The Black Sea is a remnant of the Tethys Sea Basin, which split off from the Mediterranean about 40 million years ago. The present-day sea may be divided into three concentric submarine relief zones. The outer ring, about 25 percent of the area, is in a shallow shelf zone less than 100-110 m (330-360 ft) deep. The second zone comprises the slopes that lead to the third zone, the central depths. This central area is a featureless plain covering about a third of the total area. An underwater mountain range lies off the coast of Turkey between Sinop and Samsun.

The sea's salinity, which averages 22 parts per thousand, is about half that of the oceans and is much reduced where the principal tributaries--the Danube, Dnestr Bug, and Dnepr rivers enter in the northwest. Wind-driven currents run counterclockwise.

Pittman and Ryan now postulate a model in which the Black Sea Basin was once inhabited by an agrarian people which inhabited numerous villages.  The Mediterranean had risen a few thousand years earlier to the point that it onlapped a sedimentary plug in what is now the Bosphorus Strait.  Over a period of time, rivulets that drained from this blockage to the Mediterranean and to the Black Sea Basin joined to create a conduit for the waters of the Mediterranean to the much lower Black Sea Basin.  At some point, just as an earthen dam may fail once it is breached, so too did the natural dam in the Bosphorus Straits. This would have occurred suddenly and catastrophically.  The inrushing waters would have quickly scoured all soil, sediments, and loose rock down to the bedrock from the passage to create what is estimated to have been a cataract the flow of which would have been in excess of a thousand times greater than that now observed during flood stage at Niagra Falls, or approximately twelve billion (12,000,000,000) cubic feet per minute.  Those fleeing the encroaching waters would have had to move over a kilometer a day up gradient in order to escape drowning.  Pittman and Ryan postulate that the Black Sea Basin was the cradle of agrarian society where the transition from hunter-gatherers to farming took place. If this is correct, given the topography and geographic extent of the area, many thousands would have perished. The populace would have had to leave their food resources behind to climb out of the basin, and many would have found themselves isolated to perish on hill tops that they had climbed as flood waters in surrounding valleys rose.

Having established the reality of the flood, Pittman and Ryan now have gone on to attempting to attribute the sudden appearance of irrigation in Anatolia and Mesopotamia to the displaced inhabitants of the Black Sea Basin.  It is the author's opinion however that much remains to be completed of their original work.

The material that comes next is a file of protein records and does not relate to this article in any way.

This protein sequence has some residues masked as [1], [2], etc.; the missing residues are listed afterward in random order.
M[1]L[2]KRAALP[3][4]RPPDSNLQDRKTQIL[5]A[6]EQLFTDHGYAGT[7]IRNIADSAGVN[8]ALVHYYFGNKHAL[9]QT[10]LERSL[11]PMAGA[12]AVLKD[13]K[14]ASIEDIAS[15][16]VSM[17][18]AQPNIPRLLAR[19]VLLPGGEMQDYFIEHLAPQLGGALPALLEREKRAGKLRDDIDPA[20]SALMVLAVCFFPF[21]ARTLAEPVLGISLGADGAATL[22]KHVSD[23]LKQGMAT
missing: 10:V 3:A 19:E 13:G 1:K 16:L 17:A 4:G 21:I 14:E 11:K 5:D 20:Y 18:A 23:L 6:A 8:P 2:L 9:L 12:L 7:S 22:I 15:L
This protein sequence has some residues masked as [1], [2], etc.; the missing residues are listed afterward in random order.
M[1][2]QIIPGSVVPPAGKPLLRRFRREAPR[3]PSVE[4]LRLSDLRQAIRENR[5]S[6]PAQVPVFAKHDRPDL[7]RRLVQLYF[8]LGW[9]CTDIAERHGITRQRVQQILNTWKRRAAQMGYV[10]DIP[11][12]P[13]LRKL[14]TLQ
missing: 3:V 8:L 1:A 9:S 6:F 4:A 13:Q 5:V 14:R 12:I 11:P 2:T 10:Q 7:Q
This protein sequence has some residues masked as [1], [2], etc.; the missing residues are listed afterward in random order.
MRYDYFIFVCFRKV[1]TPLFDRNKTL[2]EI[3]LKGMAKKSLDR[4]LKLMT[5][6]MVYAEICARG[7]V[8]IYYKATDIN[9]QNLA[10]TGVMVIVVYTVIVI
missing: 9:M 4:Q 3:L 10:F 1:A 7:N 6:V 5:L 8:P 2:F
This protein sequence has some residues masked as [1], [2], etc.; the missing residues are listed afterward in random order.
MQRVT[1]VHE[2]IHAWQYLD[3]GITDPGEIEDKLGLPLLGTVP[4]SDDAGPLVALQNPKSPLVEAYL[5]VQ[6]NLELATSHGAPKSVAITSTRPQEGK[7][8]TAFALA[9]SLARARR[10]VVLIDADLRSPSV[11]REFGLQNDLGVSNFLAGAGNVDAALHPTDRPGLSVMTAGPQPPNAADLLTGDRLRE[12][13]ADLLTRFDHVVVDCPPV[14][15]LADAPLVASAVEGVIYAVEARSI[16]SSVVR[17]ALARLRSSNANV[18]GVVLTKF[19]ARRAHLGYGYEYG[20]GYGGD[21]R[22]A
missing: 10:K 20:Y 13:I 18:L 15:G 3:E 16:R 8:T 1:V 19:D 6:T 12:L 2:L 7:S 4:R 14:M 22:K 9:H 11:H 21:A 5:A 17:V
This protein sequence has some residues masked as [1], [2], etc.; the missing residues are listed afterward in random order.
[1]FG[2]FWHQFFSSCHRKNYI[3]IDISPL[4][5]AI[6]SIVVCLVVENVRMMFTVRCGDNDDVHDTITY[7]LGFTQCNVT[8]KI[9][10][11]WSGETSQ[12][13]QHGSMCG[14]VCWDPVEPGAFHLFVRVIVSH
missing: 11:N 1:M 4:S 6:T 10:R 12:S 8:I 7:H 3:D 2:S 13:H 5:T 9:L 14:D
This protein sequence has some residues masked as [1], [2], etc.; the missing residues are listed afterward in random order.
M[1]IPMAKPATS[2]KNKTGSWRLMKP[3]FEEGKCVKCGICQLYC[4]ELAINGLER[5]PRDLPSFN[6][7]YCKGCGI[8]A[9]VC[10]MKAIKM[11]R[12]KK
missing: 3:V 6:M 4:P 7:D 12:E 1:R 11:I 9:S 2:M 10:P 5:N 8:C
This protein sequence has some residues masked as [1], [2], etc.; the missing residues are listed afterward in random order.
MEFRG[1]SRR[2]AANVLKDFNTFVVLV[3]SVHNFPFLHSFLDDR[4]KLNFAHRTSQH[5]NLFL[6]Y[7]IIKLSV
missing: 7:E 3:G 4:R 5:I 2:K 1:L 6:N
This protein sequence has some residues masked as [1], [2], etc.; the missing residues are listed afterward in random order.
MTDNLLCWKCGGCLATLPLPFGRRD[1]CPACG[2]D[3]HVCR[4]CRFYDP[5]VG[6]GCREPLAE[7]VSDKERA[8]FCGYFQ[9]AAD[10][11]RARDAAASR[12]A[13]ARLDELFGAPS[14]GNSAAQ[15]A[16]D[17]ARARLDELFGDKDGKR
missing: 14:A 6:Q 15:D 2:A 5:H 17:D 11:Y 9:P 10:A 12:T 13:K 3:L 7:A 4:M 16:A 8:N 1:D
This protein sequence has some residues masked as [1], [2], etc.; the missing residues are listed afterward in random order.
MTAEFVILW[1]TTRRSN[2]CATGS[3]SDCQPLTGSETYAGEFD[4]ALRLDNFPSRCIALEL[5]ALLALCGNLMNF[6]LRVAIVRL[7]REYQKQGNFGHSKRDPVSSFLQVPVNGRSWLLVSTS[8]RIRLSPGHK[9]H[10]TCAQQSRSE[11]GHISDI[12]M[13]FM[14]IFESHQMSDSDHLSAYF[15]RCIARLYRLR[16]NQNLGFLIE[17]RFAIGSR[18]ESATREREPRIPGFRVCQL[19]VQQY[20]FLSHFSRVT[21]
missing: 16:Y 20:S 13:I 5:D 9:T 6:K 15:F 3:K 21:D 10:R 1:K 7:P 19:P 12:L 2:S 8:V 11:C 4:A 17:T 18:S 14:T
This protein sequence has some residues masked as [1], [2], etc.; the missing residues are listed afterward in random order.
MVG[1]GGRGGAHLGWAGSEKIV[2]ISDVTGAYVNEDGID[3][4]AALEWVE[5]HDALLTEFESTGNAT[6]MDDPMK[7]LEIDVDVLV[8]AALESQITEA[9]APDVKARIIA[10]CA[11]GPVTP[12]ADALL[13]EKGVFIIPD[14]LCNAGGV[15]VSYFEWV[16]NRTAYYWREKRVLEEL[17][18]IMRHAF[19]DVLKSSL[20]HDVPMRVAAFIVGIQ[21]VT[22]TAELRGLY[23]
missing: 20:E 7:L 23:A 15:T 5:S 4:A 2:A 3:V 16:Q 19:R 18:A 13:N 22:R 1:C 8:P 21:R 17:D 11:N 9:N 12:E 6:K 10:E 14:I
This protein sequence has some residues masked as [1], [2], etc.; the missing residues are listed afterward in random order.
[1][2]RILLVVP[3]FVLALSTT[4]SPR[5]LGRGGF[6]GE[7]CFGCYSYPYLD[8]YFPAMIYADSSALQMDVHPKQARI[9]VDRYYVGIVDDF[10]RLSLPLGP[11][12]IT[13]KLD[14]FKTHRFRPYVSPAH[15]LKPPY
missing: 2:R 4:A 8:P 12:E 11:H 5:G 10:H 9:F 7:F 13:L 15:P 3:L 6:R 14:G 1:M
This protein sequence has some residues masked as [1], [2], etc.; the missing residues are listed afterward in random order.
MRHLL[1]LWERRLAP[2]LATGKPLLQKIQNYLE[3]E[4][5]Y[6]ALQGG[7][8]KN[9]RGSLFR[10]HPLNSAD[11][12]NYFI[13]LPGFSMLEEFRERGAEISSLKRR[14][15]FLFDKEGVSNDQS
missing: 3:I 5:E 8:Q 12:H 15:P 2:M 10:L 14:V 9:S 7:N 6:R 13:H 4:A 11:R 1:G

It has been estimated that the volume of water it took to fill the Black Sea Basin accounted for the lowering of the world's oceans by as much as one foot!  In terms of tectonics the surrounding area is a highly active region.  Rifts, faults, and volcanoes abound from Italy around the coast to Egypt.  The Earth's crust under all the major sea basins of the world shows signs of deformation due to the enormous mass they contain, their depth, and the plasticity of the lower crustal rock. It is inconceivable that an area 162,280 square miles and up to 7,250 feet deep could suddenly be subjected to a load of billions of tons of water without causing crustal deformation leading to tectonic consequences. Studies should be initiated that would model regional crustal deformations under the sudden load to determine possible reactive adjustments.  Further, a cataract of the size that was estimated could have played havoc with the meteorological and ecological conditions in the region.  The increased moisture in the air due to evaporation from both the cataract as well as sheet flooding of the dry basin could have resulted at some point in truly torrential rains in a region which had not experienced the like for millions of years (when the Mediterranean itself was flooded).  Interestingly enough, studies of the Dead Sea reflect that the Black Sea flood occurred during an unusually wet historical period, and shortly thereafter the weather in the region assumed a pattern close to that of the present.

It has recently been pointed out that based solely on a flow rate of twelve million gallons per minute, it would take appreciably more time than 40 days to fill the basin.  It would have been natural for the inhabitants to have sought shelter on high ground in the face of the flood.  Had the refugees taken refuge on what is now the sea mount range, they would have felt secure from the rising waters below.  It would indeed seem ludicrous that such a mountain might eventually be covered itself, so the concept of disbelief by all but Noah would be understandable.